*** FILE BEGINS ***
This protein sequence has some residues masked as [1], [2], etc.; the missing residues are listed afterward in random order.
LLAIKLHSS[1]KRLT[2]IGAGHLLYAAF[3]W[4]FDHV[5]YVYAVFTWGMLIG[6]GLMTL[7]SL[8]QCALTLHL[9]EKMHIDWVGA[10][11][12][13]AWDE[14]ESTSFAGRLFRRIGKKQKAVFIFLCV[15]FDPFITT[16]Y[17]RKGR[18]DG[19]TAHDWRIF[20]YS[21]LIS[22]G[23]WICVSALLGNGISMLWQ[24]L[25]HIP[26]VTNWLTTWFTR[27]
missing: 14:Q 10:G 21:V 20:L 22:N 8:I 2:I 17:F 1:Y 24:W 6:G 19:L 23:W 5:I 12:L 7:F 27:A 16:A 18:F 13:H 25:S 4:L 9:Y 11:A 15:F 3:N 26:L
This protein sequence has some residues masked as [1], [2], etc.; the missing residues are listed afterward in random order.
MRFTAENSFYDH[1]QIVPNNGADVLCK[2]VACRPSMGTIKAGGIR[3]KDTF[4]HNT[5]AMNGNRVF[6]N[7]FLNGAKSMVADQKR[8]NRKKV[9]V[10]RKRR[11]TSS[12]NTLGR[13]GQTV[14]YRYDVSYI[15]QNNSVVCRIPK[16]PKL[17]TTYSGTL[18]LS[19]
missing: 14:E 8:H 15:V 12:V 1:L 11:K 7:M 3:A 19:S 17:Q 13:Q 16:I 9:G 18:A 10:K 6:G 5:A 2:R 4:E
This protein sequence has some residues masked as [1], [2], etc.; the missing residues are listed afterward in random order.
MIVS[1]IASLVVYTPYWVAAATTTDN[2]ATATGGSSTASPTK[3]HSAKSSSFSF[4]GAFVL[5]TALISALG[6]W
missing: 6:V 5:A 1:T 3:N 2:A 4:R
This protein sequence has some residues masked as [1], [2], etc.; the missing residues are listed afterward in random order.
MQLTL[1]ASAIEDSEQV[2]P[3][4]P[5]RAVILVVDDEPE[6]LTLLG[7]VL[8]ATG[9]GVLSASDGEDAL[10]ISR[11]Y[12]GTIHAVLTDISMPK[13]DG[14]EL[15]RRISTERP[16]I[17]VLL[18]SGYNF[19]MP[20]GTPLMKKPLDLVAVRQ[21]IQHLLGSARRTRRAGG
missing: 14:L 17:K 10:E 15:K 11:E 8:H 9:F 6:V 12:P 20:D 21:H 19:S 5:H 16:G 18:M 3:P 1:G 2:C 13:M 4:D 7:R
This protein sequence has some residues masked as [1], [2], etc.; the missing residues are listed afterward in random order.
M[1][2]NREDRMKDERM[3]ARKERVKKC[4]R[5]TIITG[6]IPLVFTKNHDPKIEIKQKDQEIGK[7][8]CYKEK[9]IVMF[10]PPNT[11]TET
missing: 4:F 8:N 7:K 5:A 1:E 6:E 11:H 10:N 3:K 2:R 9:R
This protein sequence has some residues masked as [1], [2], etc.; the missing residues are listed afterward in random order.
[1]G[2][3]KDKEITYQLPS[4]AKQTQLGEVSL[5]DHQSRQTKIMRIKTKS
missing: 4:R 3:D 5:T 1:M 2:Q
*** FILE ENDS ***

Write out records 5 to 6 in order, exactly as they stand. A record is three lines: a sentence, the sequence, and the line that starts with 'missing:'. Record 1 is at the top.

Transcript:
This protein sequence has some residues masked as [1], [2], etc.; the missing residues are listed afterward in random order.
M[1][2]NREDRMKDERM[3]ARKERVKKC[4]R[5]TIITG[6]IPLVFTKNHDPKIEIKQKDQEIGK[7][8]CYKEK[9]IVMF[10]PPNT[11]TET
missing: 4:F 8:N 7:K 5:A 1:E 6:E 11:H 10:N 3:K 2:R 9:R
This protein sequence has some residues masked as [1], [2], etc.; the missing residues are listed afterward in random order.
[1]G[2][3]KDKEITYQLPS[4]AKQTQLGEVSL[5]DHQSRQTKIMRIKTKS
missing: 4:R 3:D 5:T 1:M 2:Q